The best way to start something is to just start, or so ‘they’ say. That doesn’t work for me, I’m a planner. I can plan an idea right into an early grave. I excel at planning, are you getting that? What I’m not good at is starting, so I’m going to take ‘their’ advice – don’t you love the ambiguous ‘they’? Who are ‘they’? – I’m going to start, just like that, I’m going to jump in without much planning – notice I didn’t say without any planning, a girl’s gotta stay somewhat true to herself.
My path to eating a whole foods diet has been rather organic – no pun intended. It has evolved slowly over a period of years. It feels natural – hehe, that one was on purpose. I started with small changes, and with time the changes grew in number, until the changes didn’t feel like changes so much as just what we do.
I find that most people want to make all the changes at once. They get inspired by something, maybe a documentary they saw, or a book they read, or worse a medical scare; whatever the trigger, they are ready to make big changes NOW. You can’t do it when you are uninspired, but the changes aren’t going to stick unless you grow into them. Eating real plant-based food requires so many changes, it takes time. It takes time for your taste to change, it takes time to pull your family along, it takes time to adjust to cooking and buying new foods, and it takes time.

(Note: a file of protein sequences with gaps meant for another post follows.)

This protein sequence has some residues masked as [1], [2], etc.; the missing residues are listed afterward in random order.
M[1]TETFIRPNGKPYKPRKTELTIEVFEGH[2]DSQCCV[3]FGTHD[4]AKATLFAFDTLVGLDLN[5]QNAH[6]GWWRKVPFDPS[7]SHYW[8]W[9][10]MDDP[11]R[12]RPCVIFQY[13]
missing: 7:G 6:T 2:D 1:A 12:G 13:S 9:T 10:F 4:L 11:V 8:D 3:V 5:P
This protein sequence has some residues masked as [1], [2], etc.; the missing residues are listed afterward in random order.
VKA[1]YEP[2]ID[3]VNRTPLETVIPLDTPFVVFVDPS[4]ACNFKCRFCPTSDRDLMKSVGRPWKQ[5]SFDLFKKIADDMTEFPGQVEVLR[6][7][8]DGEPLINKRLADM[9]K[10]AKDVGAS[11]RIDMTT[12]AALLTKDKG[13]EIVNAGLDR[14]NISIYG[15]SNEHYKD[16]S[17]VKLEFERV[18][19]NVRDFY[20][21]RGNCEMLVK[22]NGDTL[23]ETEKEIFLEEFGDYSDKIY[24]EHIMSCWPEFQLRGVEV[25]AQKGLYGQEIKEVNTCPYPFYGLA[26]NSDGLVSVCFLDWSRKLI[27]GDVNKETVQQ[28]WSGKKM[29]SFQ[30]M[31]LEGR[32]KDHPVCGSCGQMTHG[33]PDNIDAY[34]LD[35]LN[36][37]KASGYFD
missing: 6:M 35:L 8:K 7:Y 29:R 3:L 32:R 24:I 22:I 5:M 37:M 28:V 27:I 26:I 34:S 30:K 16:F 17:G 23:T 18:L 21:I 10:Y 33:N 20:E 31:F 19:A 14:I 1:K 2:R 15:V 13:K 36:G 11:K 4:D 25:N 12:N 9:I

Real food takes time, time to plan, time to cook. Real food is not fast food, it requires preparation and cooking. I don’t want to discourage you, but I want to be ‘real’ – I just can’t stop myself. That is not to say that real, whole, plant-based food can’t be fast; there are dinners you can throw together in thirty minutes, there are prepping chores you can do ahead of time to speed things at dinner time, but a lot of the food is going to take time. BUT, here’s the thing, it will be worth it. You will feel healthier, your taste will change to actually enjoy real food. Who knows maybe you’ll even enjoy the time in the kitchen. When I starting spending more than thirty minutes making dinner, I felt like I was wasting my time. I was frustrated. I home-school and I felt like that time in the kitchen was either stealing time from my kids or more often I felt like it was stealing my down time. My husband, the always sensible one, suggested that I change my view of my time in the kitchen. The time I spent preparing nutritious food for my family was an extension of my love. Why is providing life sustaining nutritious food for my family not worth my time, and theirs?
Okay, so this is why planning is important, I’ve rambled. Here’s the clif notes version of what I’ve been trying to say. Eating whole foods take time and energy but you don’t need to change everything at once, make small sustainable changes; they really do add up over time.
Baby steps, folks, baby steps.